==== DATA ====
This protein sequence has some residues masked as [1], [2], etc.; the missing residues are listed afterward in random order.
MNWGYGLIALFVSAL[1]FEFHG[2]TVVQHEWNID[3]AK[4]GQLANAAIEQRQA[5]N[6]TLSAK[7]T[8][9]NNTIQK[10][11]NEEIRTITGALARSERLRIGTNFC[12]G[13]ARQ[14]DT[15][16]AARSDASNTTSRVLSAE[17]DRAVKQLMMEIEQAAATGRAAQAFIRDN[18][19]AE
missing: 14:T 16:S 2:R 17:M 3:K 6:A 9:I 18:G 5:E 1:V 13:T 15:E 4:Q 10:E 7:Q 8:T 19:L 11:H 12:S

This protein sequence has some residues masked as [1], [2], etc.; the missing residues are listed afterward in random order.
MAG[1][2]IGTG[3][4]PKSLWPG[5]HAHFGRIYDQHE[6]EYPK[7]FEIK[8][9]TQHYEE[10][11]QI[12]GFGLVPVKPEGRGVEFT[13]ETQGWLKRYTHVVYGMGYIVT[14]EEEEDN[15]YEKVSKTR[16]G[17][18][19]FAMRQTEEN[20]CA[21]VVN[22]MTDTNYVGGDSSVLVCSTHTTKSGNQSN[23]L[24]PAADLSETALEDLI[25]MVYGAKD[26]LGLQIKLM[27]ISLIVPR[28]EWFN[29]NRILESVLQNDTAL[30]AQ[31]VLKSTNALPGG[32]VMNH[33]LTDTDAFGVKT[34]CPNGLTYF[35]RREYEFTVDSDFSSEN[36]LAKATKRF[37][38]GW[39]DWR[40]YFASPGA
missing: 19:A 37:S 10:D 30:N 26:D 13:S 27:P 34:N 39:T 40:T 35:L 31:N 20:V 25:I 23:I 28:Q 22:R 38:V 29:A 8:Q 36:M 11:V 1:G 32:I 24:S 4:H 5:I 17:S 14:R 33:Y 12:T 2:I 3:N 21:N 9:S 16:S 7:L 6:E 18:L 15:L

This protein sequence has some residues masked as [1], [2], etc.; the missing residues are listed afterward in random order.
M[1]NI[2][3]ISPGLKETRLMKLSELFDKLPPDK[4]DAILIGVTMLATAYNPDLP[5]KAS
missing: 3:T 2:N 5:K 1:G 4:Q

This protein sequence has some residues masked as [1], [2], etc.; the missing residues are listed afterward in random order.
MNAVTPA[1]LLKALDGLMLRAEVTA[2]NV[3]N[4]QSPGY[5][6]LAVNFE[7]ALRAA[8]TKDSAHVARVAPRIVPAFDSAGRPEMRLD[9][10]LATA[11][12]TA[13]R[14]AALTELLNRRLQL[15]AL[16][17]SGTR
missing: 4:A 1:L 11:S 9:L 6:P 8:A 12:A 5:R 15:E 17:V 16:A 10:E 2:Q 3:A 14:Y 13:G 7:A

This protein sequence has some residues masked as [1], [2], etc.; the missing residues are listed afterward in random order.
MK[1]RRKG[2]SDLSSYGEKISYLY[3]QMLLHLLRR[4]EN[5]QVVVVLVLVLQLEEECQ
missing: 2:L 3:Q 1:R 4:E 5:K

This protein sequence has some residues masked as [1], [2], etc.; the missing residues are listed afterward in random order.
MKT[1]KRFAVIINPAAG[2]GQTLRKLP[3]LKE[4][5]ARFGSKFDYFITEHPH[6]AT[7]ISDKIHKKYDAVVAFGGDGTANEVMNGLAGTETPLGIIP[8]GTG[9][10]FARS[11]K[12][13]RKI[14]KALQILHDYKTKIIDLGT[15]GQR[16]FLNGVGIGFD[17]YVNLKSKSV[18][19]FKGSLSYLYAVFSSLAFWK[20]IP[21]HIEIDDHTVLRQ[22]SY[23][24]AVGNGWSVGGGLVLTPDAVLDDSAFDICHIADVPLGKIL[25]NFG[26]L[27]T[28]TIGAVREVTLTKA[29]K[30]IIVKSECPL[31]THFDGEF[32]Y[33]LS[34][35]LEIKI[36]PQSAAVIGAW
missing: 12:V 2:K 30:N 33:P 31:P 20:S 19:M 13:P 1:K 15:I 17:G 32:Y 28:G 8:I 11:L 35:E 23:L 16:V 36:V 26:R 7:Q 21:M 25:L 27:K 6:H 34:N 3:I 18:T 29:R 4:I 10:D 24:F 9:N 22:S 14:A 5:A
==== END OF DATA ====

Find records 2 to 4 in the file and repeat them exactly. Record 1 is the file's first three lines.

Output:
This protein sequence has some residues masked as [1], [2], etc.; the missing residues are listed afterward in random order.
MAG[1][2]IGTG[3][4]PKSLWPG[5]HAHFGRIYDQHE[6]EYPK[7]FEIK[8][9]TQHYEE[10][11]QI[12]GFGLVPVKPEGRGVEFT[13]ETQGWLKRYTHVVYGMGYIVT[14]EEEEDN[15]YEKVSKTR[16]G[17][18][19]FAMRQTEEN[20]CA[21]VVN[22]MTDTNYVGGDSSVLVCSTHTTKSGNQSN[23]L[24]PAADLSETALEDLI[25]MVYGAKD[26]LGLQIKLM[27]ISLIVPR[28]EWFN[29]NRILESVLQNDTAL[30]AQ[31]VLKSTNALPGG[32]VMNH[33]LTDTDAFGVKT[34]CPNGLTYF[35]RREYEFTVDSDFSSEN[36]LAKATKRF[37][38]GW[39]DWR[40]YFASPGA
missing: 19:A 37:S 10:D 30:N 26:D 13:S 27:P 34:N 39:T 40:T 35:L 31:N 20:V 25:I 23:I 28:Q 22:R 38:V 29:A 8:Q 36:M 11:V 1:G 32:I 24:S 4:H 5:I 17:S 14:R 33:Y 12:T 2:I 3:N 21:N 9:S 16:S 7:L 6:E 18:L 15:L

This protein sequence has some residues masked as [1], [2], etc.; the missing residues are listed afterward in random order.
M[1]NI[2][3]ISPGLKETRLMKLSELFDKLPPDK[4]DAILIGVTMLATAYNPDLP[5]KAS
missing: 3:T 2:N 5:K 1:G 4:Q

This protein sequence has some residues masked as [1], [2], etc.; the missing residues are listed afterward in random order.
MNAVTPA[1]LLKALDGLMLRAEVTA[2]NV[3]N[4]QSPGY[5][6]LAVNFE[7]ALRAA[8]TKDSAHVARVAPRIVPAFDSAGRPEMRLD[9][10]LATA[11][12]TA[13]R[14]AALTELLNRRLQL[15]AL[16][17]SGTR
missing: 4:A 1:L 11:S 9:L 6:P 8:A 12:A 5:R 15:E 17:V 16:A 10:E 2:Q 3:A 14:Y 13:G 7:A